Anti-KKK Activist Daryl Davis Addresses MAGA and Police Racism in New Q&A

Blues pianist Daryl Davis has played with Chuck Berry, Jerry Lee Lewis, Muddy Waters, The Platters and B.B. King. But now he's found a new calling as a self-described "Rock 'n' Roll Race Reconciliator," meeting with white supremacists, neo-Nazis, Klansmen and other racists and convincing them to leave racism behind.

Davis, a Black man, became famous for coaxing members of the Ku Klux Klan away from their racist beliefs through patient dialogue, collecting along the way the robes of dozens of KKK members who renounced their beliefs due, in part, to his intervention. He has converted Grand Wizards and stood up to racist attacks. But in his latest Reddit Ask Me Anything—a form of Q&A, in which people can submit and vote for questions they'd most like to see answered—Davis emphasized that the problem of white supremacy extends far beyond the KKK.

Musician and activist Daryl Davis at the Tribeca Film Festival in 2017 in New York City. Photo by Rob Kim/Getty Images for Tribeca Film Festival

White supremacists "are VERY prevalent," Davis said. "If one is not their target, then they are not as obvious. But it is not just the individual racists, it is also systemic and institutionalized racism that is also prevalent. It has been built into our system so deeply that it is practically a way of life until someone decides to address it. Which is what we see happening now."

While Davis has met with racist hate groups since the 1980s, he describes in the current moment a fundamental shift happening among white people more broadly, which has already kindled racially-motivated mass shootings and violence. While his latest AMA touched on his previous work with white supremacist groups, he also addressed how he believes progress can be made to reduce racism in more mainstream institutions and cultural currents, including U.S. police forces and Make America Great Again—or MAGA—supporters of president Donald Trump.

In his final AMA answer, Davis addressed what he sees as a dangerous inflection point in the immediate future of the United States, as white people confront the demographic shift that will result in their proportion of the country's population dropping below 50 percent—becoming a plurality, rather than a majority—sometime around 2045.

"For 401 years, this country has been predominantly white and great strides have been taken to keep it that way," Davis wrote. "There are a great percentage of white people who are okay with that and welcome it without trepidation. But there is also a percentage of white people who are very upset about this shift, because they realize shortly thereafter, whites will become the minority in this country. So they are becoming unhinged and fearful."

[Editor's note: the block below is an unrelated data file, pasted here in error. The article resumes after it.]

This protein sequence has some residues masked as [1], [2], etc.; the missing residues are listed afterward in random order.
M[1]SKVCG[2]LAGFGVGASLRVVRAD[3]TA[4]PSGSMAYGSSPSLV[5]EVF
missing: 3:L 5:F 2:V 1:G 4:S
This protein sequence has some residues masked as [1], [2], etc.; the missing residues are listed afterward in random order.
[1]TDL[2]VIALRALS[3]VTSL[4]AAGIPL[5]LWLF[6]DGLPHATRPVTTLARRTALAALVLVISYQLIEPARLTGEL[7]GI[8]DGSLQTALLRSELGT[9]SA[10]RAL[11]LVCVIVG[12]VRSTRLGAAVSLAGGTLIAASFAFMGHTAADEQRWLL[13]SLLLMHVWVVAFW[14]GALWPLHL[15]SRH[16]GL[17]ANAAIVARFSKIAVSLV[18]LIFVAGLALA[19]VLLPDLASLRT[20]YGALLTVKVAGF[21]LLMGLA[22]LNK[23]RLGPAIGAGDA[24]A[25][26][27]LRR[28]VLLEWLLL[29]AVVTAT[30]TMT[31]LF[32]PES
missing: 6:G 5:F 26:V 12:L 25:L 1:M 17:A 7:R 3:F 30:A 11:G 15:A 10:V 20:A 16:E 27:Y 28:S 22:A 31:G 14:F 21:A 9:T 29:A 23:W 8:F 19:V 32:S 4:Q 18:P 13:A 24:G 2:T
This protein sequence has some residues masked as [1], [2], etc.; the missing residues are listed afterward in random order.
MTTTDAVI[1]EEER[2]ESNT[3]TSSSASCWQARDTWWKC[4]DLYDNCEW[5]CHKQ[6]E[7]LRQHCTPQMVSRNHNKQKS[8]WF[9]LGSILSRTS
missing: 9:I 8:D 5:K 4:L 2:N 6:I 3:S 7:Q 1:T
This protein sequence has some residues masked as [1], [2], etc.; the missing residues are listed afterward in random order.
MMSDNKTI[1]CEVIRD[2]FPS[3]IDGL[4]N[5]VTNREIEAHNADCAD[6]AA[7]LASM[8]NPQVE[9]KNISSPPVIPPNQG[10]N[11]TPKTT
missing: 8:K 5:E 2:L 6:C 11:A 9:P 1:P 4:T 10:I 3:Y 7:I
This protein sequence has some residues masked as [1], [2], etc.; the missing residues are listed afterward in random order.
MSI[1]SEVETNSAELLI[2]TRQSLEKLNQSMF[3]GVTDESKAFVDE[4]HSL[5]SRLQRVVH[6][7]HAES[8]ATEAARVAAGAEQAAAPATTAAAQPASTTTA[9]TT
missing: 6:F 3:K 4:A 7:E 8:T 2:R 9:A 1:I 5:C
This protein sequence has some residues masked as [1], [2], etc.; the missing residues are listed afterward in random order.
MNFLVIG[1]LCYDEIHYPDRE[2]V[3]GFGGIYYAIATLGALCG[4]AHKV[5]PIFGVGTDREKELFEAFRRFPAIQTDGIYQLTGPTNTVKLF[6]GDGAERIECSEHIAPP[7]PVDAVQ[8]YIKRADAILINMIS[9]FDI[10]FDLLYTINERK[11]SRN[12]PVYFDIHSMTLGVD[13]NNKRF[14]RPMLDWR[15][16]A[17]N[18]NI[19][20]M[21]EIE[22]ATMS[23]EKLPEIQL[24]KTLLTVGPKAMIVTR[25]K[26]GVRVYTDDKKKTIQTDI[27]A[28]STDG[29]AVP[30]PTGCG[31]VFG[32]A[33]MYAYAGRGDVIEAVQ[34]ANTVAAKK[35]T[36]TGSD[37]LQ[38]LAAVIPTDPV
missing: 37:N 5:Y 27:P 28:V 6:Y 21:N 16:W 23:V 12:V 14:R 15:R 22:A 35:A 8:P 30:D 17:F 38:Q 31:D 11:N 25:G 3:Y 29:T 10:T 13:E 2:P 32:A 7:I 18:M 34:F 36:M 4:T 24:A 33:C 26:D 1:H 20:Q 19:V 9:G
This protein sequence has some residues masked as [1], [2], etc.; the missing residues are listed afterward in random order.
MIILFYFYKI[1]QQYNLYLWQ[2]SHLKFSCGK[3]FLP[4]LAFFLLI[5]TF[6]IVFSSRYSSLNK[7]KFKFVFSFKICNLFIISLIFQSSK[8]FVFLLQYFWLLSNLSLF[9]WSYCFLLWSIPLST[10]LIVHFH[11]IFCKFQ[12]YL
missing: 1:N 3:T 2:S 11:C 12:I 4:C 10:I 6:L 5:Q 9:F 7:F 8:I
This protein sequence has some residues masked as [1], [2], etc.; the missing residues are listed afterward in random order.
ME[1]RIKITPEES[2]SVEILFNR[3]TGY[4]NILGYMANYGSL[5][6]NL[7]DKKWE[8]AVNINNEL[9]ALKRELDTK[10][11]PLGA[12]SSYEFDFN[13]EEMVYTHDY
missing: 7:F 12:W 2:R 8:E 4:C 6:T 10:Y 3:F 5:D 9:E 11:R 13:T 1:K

Davis collects the robes of former KKK members who have renounced their beliefs. This robe is from a 2011 exhibit at the National Geographic Museum in Washington D.C.. Photo by KARIN ZEITVOGEL/AFP via Getty Images

Davis sees that change as a bonanza for white supremacist groups, who fearmonger and recruit around talking points like "the browning of America" or the widespread belief in "White Genocide"—a racist conspiracy theory that views changing demographics as an intentional plot to extinguish white people and destroy a white supremacist conception of racial purity.

But while the demographic shift happening in the United States doesn't meet any of the criteria established by the U.N. for what constitutes a genocide, it has nevertheless become a powerful talking point for white supremacist groups.

Davis believes in listening to the perspectives of white people worried about the changing demographics of the country, even if their fears are premised in falsehoods about minorities, because if anti-racists don't dignify their emotional response and expressed anxiety, more dangerous ideological racists will.

"'We're gonna take our country back. We're gonna build that wall. We're gonna get rid of all these immigrants and send them back to their shithole countries. We're gonna make America great again,' I've heard them all and I personally know a lot of the ones you see out there saying these things," Davis wrote, sharing some of the mainstream Republican calls to action that speak to white people afraid of a less-white future United States.